And then there is the fact that the kitchen is not just for meals, but also for flower arranging. We're not formal about it, but every year sees frosts or storms that cause an exodus of blooms from the garden, seeking shelter in the house, and they must all be put up in vases. Sometimes we have over fifty scattered around the house at those times.

And like nearly everything else in this house, the vases have stories. The Orangina bottle found in the stone wall at the top of Baou Ste. Jeannet in Provence... The patent medicine bottle found in foundation stones we used to build the gardens, which says that, "Children cry out for more!" The tiny cut crystal salt shaker we used in our first apartment... The triangular bottles which a neighbor gave us for Christmas, filled with home made limoncello and orangecello, which later made that month's neighborhood poker game so memorable...

Thursday, October 23, 2008

Cat - Circle 3

This was the third in the series of circular pieces I drew and mailed to my parents. Like the anteater, they initially couldn't see what it was, then couldn't see anything else after they had the "ah ha!" moment. Drawn on orange stock.

Wednesday, October 22, 2008

Mountain Trip - Painting 2

Here is painting number 2 from the vacation (click for larger version). This was a few days before we went to see the big waterfalls at Linville Gorge, something our older two recalled, but our youngest did not remember, but the hike and gorge were probably on my mind when this image emerged. It took me a while to get the values the way I wanted, to create the feeling of haze - I put color on, then lifted it off, then put it back...

We had a good time on the hike. This photo was taken from the other side of the 400 foot gorge, where we got the best views of the falls, the cliffs, and the river running away from it. Going over these falls is usually fatal - they're bigger than they appear here.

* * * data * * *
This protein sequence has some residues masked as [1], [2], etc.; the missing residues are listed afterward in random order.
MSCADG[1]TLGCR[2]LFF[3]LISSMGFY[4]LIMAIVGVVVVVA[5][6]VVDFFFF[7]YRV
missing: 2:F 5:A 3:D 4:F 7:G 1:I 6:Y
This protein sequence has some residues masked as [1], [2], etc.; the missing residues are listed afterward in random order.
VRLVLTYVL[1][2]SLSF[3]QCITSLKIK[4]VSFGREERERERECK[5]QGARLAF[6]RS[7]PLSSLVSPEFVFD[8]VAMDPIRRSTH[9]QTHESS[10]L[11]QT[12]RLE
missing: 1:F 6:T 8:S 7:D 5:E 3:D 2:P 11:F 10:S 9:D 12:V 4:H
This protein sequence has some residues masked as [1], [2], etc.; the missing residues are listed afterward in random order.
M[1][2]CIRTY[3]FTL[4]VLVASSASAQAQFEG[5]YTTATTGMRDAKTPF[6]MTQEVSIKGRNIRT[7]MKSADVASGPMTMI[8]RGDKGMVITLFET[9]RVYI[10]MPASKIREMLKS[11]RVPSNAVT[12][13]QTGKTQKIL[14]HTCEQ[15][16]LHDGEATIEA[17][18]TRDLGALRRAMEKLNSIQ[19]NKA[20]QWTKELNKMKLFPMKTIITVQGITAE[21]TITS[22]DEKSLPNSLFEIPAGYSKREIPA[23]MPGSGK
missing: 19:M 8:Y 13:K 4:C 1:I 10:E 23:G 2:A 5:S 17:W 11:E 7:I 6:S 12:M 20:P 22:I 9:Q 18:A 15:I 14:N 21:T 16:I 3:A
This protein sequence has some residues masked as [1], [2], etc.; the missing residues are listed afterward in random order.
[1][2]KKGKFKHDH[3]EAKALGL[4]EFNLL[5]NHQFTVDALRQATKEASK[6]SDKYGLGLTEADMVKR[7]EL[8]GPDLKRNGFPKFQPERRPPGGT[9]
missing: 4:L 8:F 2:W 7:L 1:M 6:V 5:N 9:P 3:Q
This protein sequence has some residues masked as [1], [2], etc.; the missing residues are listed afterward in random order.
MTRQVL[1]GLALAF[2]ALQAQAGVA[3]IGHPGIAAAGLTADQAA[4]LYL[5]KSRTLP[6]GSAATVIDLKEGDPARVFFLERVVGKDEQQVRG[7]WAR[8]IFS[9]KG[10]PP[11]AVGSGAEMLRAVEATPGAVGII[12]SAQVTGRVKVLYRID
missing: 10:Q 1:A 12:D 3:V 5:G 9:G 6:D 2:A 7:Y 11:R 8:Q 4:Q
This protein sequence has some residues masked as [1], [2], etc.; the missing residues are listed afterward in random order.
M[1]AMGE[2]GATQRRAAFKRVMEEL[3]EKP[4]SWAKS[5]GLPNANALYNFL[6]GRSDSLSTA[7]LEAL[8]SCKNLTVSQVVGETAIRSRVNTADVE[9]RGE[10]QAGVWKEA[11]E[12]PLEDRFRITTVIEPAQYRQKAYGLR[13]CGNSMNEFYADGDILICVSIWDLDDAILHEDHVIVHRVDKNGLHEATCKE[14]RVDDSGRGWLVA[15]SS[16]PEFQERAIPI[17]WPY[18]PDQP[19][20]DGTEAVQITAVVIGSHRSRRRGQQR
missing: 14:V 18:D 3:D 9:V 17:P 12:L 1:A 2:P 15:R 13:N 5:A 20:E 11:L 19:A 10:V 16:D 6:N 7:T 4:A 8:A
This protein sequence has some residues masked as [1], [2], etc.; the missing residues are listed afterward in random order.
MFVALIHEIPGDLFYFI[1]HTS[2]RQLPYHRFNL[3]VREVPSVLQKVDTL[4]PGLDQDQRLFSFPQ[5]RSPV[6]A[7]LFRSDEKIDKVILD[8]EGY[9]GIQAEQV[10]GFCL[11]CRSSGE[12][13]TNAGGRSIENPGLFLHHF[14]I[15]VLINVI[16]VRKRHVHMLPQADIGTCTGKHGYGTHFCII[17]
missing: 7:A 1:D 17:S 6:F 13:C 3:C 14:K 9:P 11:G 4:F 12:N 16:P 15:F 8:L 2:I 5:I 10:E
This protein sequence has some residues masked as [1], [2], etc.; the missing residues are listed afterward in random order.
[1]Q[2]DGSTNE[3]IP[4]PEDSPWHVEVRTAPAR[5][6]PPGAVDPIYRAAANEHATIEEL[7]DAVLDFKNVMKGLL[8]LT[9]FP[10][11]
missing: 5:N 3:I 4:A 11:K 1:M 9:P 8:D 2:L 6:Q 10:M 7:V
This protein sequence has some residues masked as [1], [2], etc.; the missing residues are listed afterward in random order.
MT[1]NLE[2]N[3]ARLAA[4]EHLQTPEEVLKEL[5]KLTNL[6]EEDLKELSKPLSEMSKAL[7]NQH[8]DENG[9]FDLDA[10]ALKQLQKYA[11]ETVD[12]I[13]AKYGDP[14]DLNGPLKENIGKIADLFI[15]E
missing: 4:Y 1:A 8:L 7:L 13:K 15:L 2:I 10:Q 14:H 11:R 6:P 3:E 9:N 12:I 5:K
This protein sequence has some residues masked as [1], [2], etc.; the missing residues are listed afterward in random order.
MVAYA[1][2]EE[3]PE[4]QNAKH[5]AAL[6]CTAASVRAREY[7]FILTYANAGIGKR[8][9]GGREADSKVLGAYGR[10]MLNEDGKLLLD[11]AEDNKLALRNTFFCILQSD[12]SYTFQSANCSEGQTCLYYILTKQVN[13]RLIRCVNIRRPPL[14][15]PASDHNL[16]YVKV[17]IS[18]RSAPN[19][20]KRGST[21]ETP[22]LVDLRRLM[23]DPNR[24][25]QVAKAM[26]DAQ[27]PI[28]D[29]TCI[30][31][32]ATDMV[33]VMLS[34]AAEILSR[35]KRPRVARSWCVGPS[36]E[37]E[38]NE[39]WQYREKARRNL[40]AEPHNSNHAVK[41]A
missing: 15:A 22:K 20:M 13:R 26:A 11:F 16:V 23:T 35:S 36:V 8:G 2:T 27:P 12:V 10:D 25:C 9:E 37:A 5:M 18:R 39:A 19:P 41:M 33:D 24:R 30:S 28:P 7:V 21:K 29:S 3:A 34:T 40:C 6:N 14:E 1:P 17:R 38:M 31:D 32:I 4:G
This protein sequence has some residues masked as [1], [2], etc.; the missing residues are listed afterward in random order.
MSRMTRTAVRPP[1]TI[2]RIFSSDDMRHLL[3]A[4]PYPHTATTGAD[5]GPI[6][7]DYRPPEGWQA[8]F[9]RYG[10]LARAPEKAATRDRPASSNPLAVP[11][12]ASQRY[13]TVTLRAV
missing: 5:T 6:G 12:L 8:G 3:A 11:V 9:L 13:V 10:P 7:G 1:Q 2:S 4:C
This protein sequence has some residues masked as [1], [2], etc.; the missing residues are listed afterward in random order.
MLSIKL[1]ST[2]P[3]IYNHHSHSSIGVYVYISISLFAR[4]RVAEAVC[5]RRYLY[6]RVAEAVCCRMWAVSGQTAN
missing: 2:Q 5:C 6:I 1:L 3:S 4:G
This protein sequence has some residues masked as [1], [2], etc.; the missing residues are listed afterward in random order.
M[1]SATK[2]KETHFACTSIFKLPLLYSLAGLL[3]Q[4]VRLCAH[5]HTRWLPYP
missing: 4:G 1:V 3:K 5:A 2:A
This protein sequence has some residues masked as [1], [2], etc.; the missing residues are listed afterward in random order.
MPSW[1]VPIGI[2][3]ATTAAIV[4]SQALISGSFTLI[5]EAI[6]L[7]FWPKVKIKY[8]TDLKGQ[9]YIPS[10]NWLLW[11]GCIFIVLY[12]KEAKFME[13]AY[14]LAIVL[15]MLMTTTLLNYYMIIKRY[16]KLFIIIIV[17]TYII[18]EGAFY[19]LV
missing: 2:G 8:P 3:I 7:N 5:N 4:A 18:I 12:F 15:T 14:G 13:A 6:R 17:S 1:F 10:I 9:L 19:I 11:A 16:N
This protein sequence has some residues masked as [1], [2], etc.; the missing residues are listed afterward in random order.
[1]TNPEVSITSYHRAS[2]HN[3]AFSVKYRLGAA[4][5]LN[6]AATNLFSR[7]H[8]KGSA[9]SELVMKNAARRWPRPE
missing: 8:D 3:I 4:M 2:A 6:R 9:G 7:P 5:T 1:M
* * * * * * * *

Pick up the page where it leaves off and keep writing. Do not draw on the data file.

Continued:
In this shot you can compare the painting to the photo (in the Oklahoma book) that I used for some lines to get something happening. What struck me was 90 degrees around (that happens often) and things changed. For instance, the sky at the top of the lake photo ended up being part of a cliff or something in the right hand edge of the painting. And the rocks jutting into the water became larger rocks and small peaks jutting into the sky. Other rocks became trees in the middle ground at the bottom of the little painting, etc.

This was the most traditional image out of the bunch. From here they diverged much more, though some are still inspired by the trip and our surroundings.

The next painting I have the line drawing photographed, as well as the photos that were combined, and the final piece.

>>>> Appendix de Grenouille <<<<
On the trip the family bought a set of French refrigerator poetry magnets. The youngest pointed out to Etienne that, voila, one of the first words on the top of the package, showing through the transparent box was grenouille. As Etienne quotes the Romans, "Mirabile dictu!" We are everywhere.

Tuesday, October 21, 2008


Not Grenouille - this is a different frog, drawn on a circular piece of orange card stock from Swoozies. This is #2 in a series I did and mailed to my Mom and Dad.